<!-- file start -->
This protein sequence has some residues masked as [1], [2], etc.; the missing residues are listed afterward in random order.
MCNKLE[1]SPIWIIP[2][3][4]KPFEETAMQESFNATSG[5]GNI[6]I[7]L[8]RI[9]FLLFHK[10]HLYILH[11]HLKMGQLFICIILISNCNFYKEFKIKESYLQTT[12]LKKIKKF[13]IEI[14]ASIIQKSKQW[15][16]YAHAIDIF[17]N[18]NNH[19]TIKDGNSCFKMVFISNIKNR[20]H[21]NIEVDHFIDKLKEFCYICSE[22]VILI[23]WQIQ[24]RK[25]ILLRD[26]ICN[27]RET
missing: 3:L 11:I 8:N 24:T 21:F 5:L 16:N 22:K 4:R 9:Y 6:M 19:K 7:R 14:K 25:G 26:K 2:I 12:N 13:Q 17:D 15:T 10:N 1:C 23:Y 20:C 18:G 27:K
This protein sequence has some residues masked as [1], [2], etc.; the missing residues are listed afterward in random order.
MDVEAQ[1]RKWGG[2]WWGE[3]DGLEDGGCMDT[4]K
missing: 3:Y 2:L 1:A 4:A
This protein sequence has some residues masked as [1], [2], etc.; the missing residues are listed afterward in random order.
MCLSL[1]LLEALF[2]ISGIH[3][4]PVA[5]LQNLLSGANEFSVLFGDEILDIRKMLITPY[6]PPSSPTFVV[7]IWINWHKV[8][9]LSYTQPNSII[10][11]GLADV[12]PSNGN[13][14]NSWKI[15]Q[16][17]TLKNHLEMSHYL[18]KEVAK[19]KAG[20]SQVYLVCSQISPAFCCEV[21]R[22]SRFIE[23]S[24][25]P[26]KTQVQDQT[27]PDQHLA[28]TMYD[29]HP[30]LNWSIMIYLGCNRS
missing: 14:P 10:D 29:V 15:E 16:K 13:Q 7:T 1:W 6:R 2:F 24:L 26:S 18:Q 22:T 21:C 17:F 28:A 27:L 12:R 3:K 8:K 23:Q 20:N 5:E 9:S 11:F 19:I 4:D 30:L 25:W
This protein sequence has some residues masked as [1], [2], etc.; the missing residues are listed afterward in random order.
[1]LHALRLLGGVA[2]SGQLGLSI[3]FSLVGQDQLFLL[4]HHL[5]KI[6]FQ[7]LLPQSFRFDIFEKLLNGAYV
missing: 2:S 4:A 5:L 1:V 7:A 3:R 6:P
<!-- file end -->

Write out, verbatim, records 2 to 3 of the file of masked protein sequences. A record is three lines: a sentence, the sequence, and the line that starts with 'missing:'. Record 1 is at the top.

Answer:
This protein sequence has some residues masked as [1], [2], etc.; the missing residues are listed afterward in random order.
MDVEAQ[1]RKWGG[2]WWGE[3]DGLEDGGCMDT[4]K
missing: 3:Y 2:L 1:A 4:A
This protein sequence has some residues masked as [1], [2], etc.; the missing residues are listed afterward in random order.
MCLSL[1]LLEALF[2]ISGIH[3][4]PVA[5]LQNLLSGANEFSVLFGDEILDIRKMLITPY[6]PPSSPTFVV[7]IWINWHKV[8][9]LSYTQPNSII[10][11]GLADV[12]PSNGN[13][14]NSWKI[15]Q[16][17]TLKNHLEMSHYL[18]KEVAK[19]KAG[20]SQVYLVCSQISPAFCCEV[21]R[22]SRFIE[23]S[24][25]P[26]KTQVQDQT[27]PDQHLA[28]TMYD[29]HP[30]LNWSIMIYLGCNRS
missing: 14:P 10:D 29:V 15:E 16:K 13:Q 7:T 1:W 6:R 2:F 24:L 26:S 18:Q 22:T 21:C 17:F 28:A 27:L 12:R 3:K 8:K 23:Q 20:N 5:E 9:S 11:F 19:I 4:D 30:L 25:W